When the mojito trend hit in 2006, the Cuban cocktail opened a new era in mint’s use in beverages. Traditionally, the cocktail combines fresh mint, sugar, lime juice and rum, but beverage companies launched a multitude of ready-to-drink options capitalizing on the popularity of the mint flavor. Mint has become a popular ingredient beyond the alcohol category, growing into coffee, tea, juice drinks and bottled waters.

Several companies took advantage of the refreshment qualities of mint, including San Francisco-based Soma Beverage Co.’s line of Metromint waters and Osmosis Mint water made by Sparke Technology, Seattle. In addition, R.W. Knudsen offers a mint variety of its Sparkling Essence effervescent spring water. The variety is infused with organic mint, and contains no calories, added sugar or artificial ingredients, the Chico, Calif.-based company says.

In addition to the refreshment properties of mint, A.M. Todd Ingredients & Flavors, Kalamazoo, Mich., finds mint provides a basis for many claims, says Raymond J. Hughes, the company’s president.

“Mint provides taste attributes such as cooling, sweetness, overall clean mouth and breath-freshening,” Hughes says. “Some beverages containing mint, along with other functional ingredients are suggesting benefits targeting digestion, weight control and immune system support, as well as beauty benefits, particularly from peppermint.”

To incorporate mint, many beverage companies opt to include mint oil as a basis for providing the refreshing flavor. A.M. Todd has been in the natural mint oil business for 140 years, Hughes explains. The company has full vertical integration from farm through the final distillation processing. Over the years, the company has found the best mint varieties and growing methods to guarantee total quality of the final mint oil, he says.

“Our technical development groups have decades of experience creating unique ‘brand-differentiating’ mint oil blends that are found in many of the successful products on the market,” Hughes says. “Furthermore, our Organic and Natural flavors group, based in Hamilton, Ohio, offers extracts and distillate ingredients, as well as innovative flavors. In cooperation with this team we have been able to create mint combination flavors that are used in ready-to-drink teas, juice drinks, waters, distilled alcohol beverages and other drink applications.”

A.M. Todd offers mint in a variety of forms, including pure mint oils, water soluble liquid, mint extract and encapsulated powder. The company also offers a range of mint oils from premium North American oils to global blends, such as those sourced from its India-based subsidiary. Its mint oils can be distilled, compounded and blended to meet a variety of beverage applications.

India also is the home of Earthoil’s mint production, which is a subsidiary of Treatt USA, Lakeland, Fla. The company’s Indian mint facility has received Fair for Life certification from the Institute for Marketecology based in Switzerland. The certification is awarded to companies for their social accountability and Fair Trade practices in agricultural, manufacturing and trading operations.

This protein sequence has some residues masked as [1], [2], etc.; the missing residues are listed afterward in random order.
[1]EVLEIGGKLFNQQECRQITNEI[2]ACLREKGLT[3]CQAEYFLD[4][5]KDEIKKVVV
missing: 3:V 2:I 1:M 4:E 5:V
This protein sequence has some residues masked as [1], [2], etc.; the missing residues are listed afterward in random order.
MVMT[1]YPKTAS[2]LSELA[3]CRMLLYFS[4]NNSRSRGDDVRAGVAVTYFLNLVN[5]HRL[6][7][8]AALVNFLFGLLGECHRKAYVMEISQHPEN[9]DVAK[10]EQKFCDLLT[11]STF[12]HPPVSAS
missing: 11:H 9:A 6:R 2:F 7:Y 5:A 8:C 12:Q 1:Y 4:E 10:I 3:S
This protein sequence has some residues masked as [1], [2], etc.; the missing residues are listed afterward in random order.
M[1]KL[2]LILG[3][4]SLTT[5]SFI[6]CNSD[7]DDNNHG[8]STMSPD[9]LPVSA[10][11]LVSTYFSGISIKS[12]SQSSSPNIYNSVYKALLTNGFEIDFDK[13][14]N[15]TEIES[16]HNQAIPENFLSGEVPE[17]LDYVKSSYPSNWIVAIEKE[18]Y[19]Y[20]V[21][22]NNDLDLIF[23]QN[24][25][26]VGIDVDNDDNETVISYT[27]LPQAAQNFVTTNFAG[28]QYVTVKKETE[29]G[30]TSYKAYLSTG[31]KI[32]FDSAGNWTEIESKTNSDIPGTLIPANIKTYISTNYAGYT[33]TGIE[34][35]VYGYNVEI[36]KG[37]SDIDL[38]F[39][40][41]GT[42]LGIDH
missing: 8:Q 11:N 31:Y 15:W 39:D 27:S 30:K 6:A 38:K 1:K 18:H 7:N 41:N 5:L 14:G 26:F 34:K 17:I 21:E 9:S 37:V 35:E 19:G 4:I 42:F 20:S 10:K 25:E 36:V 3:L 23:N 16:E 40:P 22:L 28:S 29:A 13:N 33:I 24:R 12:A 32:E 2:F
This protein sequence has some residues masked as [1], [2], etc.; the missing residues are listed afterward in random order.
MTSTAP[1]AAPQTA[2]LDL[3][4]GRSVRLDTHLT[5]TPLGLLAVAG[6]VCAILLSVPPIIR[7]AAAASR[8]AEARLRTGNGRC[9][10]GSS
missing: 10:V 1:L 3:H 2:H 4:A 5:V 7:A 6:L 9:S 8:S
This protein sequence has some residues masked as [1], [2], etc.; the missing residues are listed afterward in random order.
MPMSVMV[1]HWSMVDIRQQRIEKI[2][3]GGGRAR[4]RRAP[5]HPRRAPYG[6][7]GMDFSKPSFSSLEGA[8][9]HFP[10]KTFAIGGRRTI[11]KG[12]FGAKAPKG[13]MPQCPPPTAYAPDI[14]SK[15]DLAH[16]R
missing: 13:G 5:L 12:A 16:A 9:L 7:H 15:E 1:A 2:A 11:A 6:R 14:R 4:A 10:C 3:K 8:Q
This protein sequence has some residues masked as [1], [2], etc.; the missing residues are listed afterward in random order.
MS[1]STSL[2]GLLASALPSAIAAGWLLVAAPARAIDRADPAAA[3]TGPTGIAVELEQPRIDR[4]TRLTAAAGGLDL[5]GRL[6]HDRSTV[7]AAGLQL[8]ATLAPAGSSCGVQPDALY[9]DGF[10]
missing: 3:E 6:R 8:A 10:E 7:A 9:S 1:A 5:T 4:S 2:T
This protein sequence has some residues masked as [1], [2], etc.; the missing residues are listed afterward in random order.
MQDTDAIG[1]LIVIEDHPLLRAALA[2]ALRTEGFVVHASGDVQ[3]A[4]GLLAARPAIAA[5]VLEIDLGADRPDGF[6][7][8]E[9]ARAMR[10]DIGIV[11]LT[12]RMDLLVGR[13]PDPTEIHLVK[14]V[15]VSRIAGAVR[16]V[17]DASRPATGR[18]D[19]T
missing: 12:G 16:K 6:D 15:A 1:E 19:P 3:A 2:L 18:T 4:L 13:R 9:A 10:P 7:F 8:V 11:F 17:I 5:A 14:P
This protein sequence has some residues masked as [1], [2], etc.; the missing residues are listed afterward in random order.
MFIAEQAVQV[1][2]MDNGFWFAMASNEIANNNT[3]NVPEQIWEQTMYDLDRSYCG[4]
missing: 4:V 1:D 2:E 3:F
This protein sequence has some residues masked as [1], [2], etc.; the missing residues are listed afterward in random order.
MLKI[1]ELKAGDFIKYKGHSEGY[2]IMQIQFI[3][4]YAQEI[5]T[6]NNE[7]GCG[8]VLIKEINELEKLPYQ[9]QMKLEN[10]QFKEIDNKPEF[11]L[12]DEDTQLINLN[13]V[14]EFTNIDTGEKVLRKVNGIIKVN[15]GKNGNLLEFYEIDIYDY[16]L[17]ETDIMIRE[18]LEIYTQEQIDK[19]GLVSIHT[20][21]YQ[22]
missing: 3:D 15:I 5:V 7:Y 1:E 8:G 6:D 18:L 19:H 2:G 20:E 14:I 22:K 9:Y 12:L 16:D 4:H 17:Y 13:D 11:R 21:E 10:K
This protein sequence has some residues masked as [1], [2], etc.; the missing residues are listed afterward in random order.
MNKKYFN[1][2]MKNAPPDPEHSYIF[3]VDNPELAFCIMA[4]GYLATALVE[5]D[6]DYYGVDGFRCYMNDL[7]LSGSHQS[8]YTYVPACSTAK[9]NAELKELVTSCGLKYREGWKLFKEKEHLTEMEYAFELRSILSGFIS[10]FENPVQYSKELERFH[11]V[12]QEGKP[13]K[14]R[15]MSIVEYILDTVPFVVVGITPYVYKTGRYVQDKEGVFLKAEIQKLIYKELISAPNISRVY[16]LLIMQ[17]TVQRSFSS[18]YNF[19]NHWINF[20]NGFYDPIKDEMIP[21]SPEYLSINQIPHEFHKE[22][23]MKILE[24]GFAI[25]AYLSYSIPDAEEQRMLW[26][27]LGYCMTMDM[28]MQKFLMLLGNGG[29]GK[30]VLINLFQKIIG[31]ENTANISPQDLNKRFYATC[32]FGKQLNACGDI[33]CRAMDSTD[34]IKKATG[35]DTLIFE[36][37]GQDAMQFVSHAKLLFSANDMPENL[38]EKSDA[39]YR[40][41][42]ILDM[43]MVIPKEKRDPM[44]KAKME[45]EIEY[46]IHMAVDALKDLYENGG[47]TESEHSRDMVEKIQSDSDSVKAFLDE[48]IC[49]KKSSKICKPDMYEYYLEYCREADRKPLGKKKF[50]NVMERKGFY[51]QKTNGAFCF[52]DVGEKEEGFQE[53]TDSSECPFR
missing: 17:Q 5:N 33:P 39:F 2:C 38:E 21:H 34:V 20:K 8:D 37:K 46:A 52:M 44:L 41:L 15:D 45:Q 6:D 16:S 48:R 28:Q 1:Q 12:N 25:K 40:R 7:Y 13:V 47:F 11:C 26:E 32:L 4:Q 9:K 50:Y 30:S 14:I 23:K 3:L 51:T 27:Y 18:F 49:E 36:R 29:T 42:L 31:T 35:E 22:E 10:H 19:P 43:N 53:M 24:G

Since its foundation in 2003, Earthoil India has grown from 200 to 600 small-scale farmers in the community of Uttar Pradesh. With the growth, Earthoil has become a major supplier of organic and Fair Trade peppermint, cornmint (arvensis) and spearmint oils as well as menthol. The certified ingredients help manufacturers that are looking to declare their products organic and Fair Trade, the company says.

For some companies, the supply chain of mint has become a concern, said Catherine Hogan, International Flavors & Flavors Inc. (IFF) global category manager of sweet and dairy, in a statement.

“Mint prices are increasing significantly due to reduced acreage coupled with rising manufacturing costs,” Hogan said, in a statement. “…The challenge to our customers is to deliver high-quality mint profiles while keeping overall product costs in check.”

IFF, New York, created a variety of mint flavors to help companies incorporate the flavor without having to pay a premium.

The company created a new collection of mint flavors based on more than 325 different compounds identified during a test of domestic mint samples. The flavors can be used in new products and as cost-effective extenders, reducing raw material costs and providing insulation against the volatile mint market, the company says.

Wild Flavors, Erlanger, Ky., also has created a line of mint flavors and mint blends for beverage customers. In addition to traditional mint flavors, popular blends from Wild Flavors include vanilla mint lemonade, sweet mint tea, cherry mint, orange blossom mint and mojito, says Jessica Jones-Dille, senior manager, industry trends and market research.

Synthetic menthol flavors and the flavors of natural peppermint are a specialty of Takasago, Rockleigh, N.J. The company also offers menthol derivatives created by Takasago’s Asymmetric Synthesis Technology, which can provide the refreshing feeling of mint in a variety of applications, the company says. BI